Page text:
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No. 1 Wildcats halt Cal's 17-game home streak

2/28/2003

BERKELEY, Calif. (AP) -- In the opening minute, Salim Stoudamire
made a good defensive play against Joe Shipp, the Pac-10's leading
scorer. Moments later, Stoudamire hit a 3-pointer for the game's
first points.

In essence, that was top-ranked Arizona's game plan on Thursday
night: big plays on both ends by Stoudamire and Luke Walton. It was
simple -- and it was more than enough to hold off California (No. 21 ESPN/USA Today, No. 23 AP).

Stoudamire hit six 3-pointers and scored 20 points as Arizona
took control of the conference race with its seventh straight
victory, 88-75 over the Golden Bears.

Walton also scored 20 points, hitting all three of his 3-point
attempts as the Wildcats (22-2, 14-1) snapped Cal's 17-game home
winning streak. The fans who razzed the Wildcats from the moment
they entered Haas Pavilion were silent and disappointed as Arizona
maintained a healthy lead in the final seconds.

"It was nice to make this building quiet," Walton said.

Arizona has won nine straight over the Golden Bears (19-6,
12-4), who lost at home for the first time since the Wildcats'
visit last season.

With exceptional outside shooting by Stoudamire and Walton, the
Wildcats eliminated Cal from contention for the Pac-10 crown.
Arizona can clinch its 10th conference title of coach Lute Olson's
tenure with a win at Stanford on Saturday.

"This is the fourth straight game where I felt we played as
well as we've played all year," Olson said. "Toward the end of
each half, the leadership of our seniors is vital. They're not
shook up. They're going to make big plays."

After beating Arizona State last weekend with a big game from
their frontcourt, the Wildcats were sparked by their perimeter game
against the Bears. In addition to Stoudamire's exceptional outside
shooting, Jason Gardner had 15 points and seven rebounds.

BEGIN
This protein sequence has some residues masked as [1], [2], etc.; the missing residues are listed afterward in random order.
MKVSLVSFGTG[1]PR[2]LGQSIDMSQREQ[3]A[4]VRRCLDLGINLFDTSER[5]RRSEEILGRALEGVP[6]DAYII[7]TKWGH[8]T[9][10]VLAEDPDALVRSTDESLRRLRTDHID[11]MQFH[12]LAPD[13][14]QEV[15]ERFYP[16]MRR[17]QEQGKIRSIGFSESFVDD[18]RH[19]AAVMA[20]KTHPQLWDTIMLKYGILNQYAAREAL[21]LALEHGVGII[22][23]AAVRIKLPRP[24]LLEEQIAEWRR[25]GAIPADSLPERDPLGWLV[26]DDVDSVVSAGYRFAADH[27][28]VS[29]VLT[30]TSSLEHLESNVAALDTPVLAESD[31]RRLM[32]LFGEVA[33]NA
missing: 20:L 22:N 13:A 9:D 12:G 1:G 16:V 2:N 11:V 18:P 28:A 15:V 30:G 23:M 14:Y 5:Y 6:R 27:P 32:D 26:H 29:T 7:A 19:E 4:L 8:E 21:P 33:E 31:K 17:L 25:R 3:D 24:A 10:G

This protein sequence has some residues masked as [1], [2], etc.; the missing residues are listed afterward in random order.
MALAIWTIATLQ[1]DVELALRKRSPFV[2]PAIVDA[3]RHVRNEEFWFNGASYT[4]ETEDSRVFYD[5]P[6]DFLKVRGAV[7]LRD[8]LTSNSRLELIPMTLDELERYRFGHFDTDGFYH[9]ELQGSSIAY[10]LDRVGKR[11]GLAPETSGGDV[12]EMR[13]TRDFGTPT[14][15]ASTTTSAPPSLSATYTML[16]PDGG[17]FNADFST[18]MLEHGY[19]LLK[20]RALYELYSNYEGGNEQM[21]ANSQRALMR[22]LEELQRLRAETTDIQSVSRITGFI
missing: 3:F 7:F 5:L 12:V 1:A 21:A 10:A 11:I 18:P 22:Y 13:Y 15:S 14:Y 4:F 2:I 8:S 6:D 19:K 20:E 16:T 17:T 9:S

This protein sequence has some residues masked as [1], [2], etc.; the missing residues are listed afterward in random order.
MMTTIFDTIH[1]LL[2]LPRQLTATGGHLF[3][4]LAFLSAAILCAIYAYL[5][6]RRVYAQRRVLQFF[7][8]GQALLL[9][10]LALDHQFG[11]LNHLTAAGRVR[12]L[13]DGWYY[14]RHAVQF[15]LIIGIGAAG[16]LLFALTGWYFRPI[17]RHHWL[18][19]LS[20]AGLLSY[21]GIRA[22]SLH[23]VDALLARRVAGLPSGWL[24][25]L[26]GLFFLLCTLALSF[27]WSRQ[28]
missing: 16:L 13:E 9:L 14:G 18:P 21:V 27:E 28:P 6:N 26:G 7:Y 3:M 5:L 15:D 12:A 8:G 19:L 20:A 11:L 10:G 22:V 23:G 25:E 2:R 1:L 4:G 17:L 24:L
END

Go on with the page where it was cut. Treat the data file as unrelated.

Channing Frye added 15 points for Arizona.

Arizona made nine of its first 11 shots, including four
3-pointers by Stoudamire. Cal cut the lead to three points midway
through the second half, but Stoudamire scored five straight points
during a 13-4 run that put it away.

"We've been a team, all year, of runs," Olson said. "It seems
like we're a good momentum team. When Cal made a couple of runs at
us, we answered."

Stoudamire's six 3-pointers matched his career best, set earlier
this year against Kansas.

Walton, who has struggled for much of his senior season, went
7-for-9 from the field -- an efficiency matched by Stoudamire, who
also went 7-for-9.

"I don't remember those guys missing a shot, although I know
they had to miss one or two," Cal coach Ben Braun said. "They
withstood all of our runs, and their outside shooting was a big
reason."

Walton also played tight defense on Cal's Amit Tamir, holding
one of the Pac-10's most dangerous outside shooters to 16 points on
5-of-13 shooting.

"It felt like a good game," Walton said. "Luckily, the first
couple of shots went down."

Shipp had 17 points and seven rebounds for Cal while playing
with the flu and a noticeable limp from an undisclosed injury.
Brian Wethers scored 18 points, but the rest of the Bears' roster
beyond its top three scorers managed just 24 points.

"If you lose focus just that much," Wethers said, holding his
fingers an inch apart, "a team like that will hurt you. We need to
give a consistent effort, or we won't have a chance."

Cal was the only Pac-10 team without a home loss this season.

The Golden Bears have ended Stanford's dominance against them
with two straight victories over their Bay area rival, but the
Pac-10's other perennial power still has their number. Arizona has
won 17 of its last 19 meetings with Cal.

"I think the gap is narrowing," Braun said. "I told the team
after the game, 'We're getting there."'

In the student section of Cal's deafening home crowd, there was
a sign proclaiming that a Cal victory would be "like stealing
candy from a vending machine" -- a reference to the Wildcats'
much-publicized incident in Lawrence, Kan.